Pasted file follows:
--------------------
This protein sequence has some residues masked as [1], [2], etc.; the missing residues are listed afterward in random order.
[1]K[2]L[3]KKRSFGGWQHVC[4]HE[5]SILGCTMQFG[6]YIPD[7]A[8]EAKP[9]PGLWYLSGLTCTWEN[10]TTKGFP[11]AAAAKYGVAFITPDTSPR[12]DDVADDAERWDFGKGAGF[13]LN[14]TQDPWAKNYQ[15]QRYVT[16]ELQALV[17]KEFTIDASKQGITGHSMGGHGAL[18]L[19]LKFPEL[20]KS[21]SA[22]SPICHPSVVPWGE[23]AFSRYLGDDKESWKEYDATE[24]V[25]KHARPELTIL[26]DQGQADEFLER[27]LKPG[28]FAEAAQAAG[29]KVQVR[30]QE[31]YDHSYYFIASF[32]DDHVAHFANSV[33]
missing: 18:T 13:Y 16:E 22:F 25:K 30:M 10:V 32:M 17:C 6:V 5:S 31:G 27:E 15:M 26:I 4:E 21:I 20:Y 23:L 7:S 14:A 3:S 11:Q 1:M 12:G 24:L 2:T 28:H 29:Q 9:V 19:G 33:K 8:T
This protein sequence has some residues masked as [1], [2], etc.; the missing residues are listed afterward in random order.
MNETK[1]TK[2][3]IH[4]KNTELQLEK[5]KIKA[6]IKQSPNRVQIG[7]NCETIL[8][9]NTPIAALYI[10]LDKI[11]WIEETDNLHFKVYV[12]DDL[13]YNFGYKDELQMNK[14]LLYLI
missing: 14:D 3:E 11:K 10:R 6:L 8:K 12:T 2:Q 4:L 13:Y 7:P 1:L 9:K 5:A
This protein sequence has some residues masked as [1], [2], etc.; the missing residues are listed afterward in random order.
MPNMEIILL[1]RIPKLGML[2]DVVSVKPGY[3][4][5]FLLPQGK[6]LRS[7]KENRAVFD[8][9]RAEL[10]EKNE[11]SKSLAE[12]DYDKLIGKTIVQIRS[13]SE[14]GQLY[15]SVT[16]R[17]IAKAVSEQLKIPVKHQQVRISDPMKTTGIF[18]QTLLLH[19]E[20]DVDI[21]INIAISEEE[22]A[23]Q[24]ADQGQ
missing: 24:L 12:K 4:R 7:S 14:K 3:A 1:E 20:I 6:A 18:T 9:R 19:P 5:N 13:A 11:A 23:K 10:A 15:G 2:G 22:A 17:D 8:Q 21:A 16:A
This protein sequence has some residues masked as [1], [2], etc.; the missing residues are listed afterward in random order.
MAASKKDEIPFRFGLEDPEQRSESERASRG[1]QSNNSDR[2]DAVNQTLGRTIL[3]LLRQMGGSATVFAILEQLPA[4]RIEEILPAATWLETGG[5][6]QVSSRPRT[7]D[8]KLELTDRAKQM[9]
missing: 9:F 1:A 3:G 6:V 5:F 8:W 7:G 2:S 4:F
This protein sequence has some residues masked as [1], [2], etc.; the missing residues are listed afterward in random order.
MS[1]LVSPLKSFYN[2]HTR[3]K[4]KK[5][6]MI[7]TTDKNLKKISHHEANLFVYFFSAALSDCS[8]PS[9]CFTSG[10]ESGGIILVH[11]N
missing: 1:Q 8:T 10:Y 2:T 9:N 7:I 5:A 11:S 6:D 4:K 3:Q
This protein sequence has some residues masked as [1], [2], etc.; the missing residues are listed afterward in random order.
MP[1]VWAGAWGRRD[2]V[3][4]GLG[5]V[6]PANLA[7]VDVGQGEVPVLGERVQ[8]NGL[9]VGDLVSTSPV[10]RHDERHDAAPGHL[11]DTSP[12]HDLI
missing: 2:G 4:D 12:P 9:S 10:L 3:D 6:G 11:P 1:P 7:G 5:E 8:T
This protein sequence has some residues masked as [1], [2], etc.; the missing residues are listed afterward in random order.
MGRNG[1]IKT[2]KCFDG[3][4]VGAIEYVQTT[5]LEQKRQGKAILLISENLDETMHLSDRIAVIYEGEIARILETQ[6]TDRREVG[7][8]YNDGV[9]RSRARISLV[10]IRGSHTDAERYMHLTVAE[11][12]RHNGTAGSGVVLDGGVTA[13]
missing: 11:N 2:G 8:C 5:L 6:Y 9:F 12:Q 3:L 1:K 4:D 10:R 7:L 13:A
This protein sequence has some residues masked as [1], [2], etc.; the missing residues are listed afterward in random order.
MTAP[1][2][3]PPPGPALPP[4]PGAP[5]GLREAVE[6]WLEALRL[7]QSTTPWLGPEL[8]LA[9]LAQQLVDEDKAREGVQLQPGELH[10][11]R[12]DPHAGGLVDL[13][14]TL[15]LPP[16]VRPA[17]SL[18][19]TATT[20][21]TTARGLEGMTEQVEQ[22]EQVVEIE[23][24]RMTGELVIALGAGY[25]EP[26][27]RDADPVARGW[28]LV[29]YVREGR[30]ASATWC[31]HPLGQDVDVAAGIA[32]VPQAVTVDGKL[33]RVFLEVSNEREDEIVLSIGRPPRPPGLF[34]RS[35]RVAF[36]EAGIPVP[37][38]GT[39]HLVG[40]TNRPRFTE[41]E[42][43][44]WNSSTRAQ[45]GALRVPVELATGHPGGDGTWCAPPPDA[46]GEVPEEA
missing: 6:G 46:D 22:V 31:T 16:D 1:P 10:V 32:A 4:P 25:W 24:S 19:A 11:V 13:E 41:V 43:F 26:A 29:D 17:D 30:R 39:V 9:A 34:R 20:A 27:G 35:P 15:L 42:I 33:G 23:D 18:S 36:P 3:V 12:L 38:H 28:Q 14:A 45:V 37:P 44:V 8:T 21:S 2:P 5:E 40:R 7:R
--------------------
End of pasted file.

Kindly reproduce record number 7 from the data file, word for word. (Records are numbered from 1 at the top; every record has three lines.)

This protein sequence has some residues masked as [1], [2], etc.; the missing residues are listed afterward in random order.
MGRNG[1]IKT[2]KCFDG[3][4]VGAIEYVQTT[5]LEQKRQGKAILLISENLDETMHLSDRIAVIYEGEIARILETQ[6]TDRREVG[7][8]YNDGV[9]RSRARISLV[10]IRGSHTDAERYMHLTVAE[11][12]RHNGTAGSGVVLDGGVTA[13]
missing: 11:N 2:G 8:C 5:L 6:Y 9:F 12:Q 3:L 1:K 4:D 10:R 7:L 13:A